It is not sunrise, and a train whistle comes up from the river where the tracks have been since they first arrived. The sound throws me backward in time, like Proust’s madeleine.
- I am eight years old and hearing the Capitol Limited coming from Union Station on its way to the impossibly remote and exciting Chicago. I hear it from my bedroom window in the dark of early winter evenings.
- I am on ten years old and on the train itself, in a Pullman roomette, heading into Pittsburgh at midnight, seeing through my window the flames of the steel mills. And the next morning, chugging through Gary, going slower than the cars on the highway alongside and panting to get there.
- I am thirteen, and on the North Coast Limited going to Missoula where we are all getting off to go on a wilderness camping adventure in the Bitterroot Mountains. The bears eat our cured meats one night and we all have to fish for our supper, great cut-throat trout draped over our broad mouthed Sierra Club cups.
- I am twenty three and married and now living in Chicago, and our apartment looks over to what was called the IC tracks, the commuter line that ran down into the south suburbs and beyond. They did not sound their horn, there being no grade crossings, but their huge mechanical whoosh came as reliably as Big Ben’s chimes. At first we despaired of ever getting to sleep, and then five years later, in the remote woods of Massachusetts where I first served we lay awake in the vast silence, needing the noise to get to sleep.
- I am thirty eight, and living in a settled suburb of Austin Texas where the Mo-Pac line carries Amtrak into town once a day. My baby boy rides on my back as I walk the neighborhood. We wave to the train as it passes.
- I am in New York City, where there are not trains except underground, but at least once a week I am standing on a subway platform – horribly hot in summer and numbingly cold in winter, waiting for the whoosh or the air that comes before and the shrill brakes that pummel the ears.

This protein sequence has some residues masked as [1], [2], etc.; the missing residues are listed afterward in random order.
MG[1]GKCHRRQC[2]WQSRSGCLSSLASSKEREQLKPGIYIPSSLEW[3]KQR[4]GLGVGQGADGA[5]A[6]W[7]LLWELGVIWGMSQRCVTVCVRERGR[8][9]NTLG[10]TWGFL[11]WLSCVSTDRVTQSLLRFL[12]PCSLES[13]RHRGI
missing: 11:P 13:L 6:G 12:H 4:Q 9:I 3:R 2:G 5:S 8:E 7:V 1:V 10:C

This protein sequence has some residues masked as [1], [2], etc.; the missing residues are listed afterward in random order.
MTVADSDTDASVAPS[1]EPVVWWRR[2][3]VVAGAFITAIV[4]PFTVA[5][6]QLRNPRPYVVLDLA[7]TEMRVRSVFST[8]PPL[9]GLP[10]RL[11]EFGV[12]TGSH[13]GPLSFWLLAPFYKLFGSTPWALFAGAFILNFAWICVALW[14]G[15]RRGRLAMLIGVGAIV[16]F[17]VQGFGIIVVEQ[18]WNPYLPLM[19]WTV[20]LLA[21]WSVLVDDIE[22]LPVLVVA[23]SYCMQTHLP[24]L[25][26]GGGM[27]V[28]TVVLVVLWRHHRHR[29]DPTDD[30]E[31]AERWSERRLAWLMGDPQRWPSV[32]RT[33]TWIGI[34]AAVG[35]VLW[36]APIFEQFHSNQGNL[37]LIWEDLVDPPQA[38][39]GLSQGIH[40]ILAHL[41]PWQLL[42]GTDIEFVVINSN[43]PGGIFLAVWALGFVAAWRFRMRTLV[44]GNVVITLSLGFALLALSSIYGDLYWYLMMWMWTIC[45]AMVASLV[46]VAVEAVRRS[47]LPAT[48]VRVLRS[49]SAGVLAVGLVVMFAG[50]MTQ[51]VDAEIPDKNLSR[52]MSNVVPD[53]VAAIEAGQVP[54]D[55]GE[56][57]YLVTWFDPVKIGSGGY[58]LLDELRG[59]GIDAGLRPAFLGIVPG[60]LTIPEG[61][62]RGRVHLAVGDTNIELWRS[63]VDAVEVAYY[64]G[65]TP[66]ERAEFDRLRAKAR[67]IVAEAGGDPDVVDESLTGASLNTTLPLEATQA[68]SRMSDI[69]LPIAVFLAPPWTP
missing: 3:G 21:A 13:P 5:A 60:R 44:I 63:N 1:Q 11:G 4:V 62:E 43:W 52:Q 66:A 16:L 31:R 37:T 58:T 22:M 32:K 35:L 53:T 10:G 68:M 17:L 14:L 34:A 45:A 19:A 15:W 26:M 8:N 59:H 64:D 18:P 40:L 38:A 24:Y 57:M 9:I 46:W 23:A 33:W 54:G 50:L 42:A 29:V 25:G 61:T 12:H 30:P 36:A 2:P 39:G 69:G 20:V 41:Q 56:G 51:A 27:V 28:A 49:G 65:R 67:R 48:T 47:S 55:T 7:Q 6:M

I remember so many trains – the little toys that ran under the Christmas tree and fired my imagination of power and travel, the mad dash from Grand Central to Penn to change trains on our way home from the Montreal Expo in 1967, the ceremonial trains in Maryland and Pennsylvania and Vermont meant to entertain and preserve, commuter trains into Boston, day trips to DC to see the sights, posh journeys by office car to the Canadian Rockies, being over crowded on the way to Naples, and evicting presumptuous nuns on the way to Florence, eating on a diner while climbing the Dolomites, carving mountainsides in the Austrian Alps at night, tearing across France to Geneva, lumbering to Canterbury or flying to Edinburgh.
But mostly what I remember is remembering. Trains carry me forward and backward in time, to my next destination and back to my origins. And when I hear the whistle now, it all comes back in a terrific rush of recollection. And with that recollection comes a poignance that is almost unbearable.
It is as though with each train my whole life goes tearing by as I listen or watch, and in each window sits some earlier self - a boy or a young man. They see the landscapes and cities, the horizon that betokens all adventures and dreams. They look out on a world unfolding and full of promise. And I long to be with them again, to remember with every sinew the moments when the world was new.